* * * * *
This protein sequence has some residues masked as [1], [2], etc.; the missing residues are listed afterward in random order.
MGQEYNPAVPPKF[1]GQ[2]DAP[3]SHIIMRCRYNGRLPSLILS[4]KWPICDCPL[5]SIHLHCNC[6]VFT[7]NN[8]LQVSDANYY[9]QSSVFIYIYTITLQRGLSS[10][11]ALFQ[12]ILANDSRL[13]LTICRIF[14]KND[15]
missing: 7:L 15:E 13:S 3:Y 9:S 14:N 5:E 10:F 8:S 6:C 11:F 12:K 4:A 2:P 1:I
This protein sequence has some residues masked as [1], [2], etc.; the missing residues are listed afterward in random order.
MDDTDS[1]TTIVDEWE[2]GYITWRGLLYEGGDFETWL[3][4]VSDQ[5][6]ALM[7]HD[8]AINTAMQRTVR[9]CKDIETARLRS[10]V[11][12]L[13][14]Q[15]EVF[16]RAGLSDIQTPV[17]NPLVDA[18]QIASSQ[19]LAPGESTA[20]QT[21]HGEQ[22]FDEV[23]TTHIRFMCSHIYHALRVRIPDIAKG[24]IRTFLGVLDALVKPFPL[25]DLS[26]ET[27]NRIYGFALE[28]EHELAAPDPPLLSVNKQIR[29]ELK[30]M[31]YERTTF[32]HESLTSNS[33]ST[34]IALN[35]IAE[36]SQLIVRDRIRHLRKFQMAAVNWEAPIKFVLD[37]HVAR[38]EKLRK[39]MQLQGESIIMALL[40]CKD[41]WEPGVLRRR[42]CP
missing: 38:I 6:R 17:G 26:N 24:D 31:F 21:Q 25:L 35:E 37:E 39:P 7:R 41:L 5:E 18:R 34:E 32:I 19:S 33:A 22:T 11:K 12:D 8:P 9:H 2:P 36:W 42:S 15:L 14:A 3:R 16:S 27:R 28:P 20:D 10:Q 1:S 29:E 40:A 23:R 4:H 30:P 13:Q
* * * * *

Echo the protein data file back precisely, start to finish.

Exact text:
This protein sequence has some residues masked as [1], [2], etc.; the missing residues are listed afterward in random order.
MGQEYNPAVPPKF[1]GQ[2]DAP[3]SHIIMRCRYNGRLPSLILS[4]KWPICDCPL[5]SIHLHCNC[6]VFT[7]NN[8]LQVSDANYY[9]QSSVFIYIYTITLQRGLSS[10][11]ALFQ[12]ILANDSRL[13]LTICRIF[14]KND[15]
missing: 7:L 15:E 13:S 3:Y 9:S 14:N 5:E 10:F 8:S 6:C 11:F 12:K 4:A 2:P 1:I
This protein sequence has some residues masked as [1], [2], etc.; the missing residues are listed afterward in random order.
MDDTDS[1]TTIVDEWE[2]GYITWRGLLYEGGDFETWL[3][4]VSDQ[5][6]ALM[7]HD[8]AINTAMQRTVR[9]CKDIETARLRS[10]V[11][12]L[13][14]Q[15]EVF[16]RAGLSDIQTPV[17]NPLVDA[18]QIASSQ[19]LAPGESTA[20]QT[21]HGEQ[22]FDEV[23]TTHIRFMCSHIYHALRVRIPDIAKG[24]IRTFLGVLDALVKPFPL[25]DLS[26]ET[27]NRIYGFALE[28]EHELAAPDPPLLSVNKQIR[29]ELK[30]M[31]YERTTF[32]HESLTSNS[33]ST[34]IALN[35]IAE[36]SQLIVRDRIRHLRKFQMAAVNWEAPIKFVLD[37]HVAR[38]EKLRK[39]MQLQGESIIMALL[40]CKD[41]WEPGVLRRR[42]CP
missing: 38:I 6:R 17:G 26:N 24:D 31:F 21:Q 25:L 35:E 37:E 39:P 7:R 41:L 5:E 18:R 34:E 32:I 19:S 33:A 22:T 11:K 12:D 8:P 9:H 2:P 36:W 42:S 15:L 14:A 3:R 16:S 27:R 28:P 20:D 10:Q 1:S 29:E 40:A 23:R 4:H 30:P 13:Q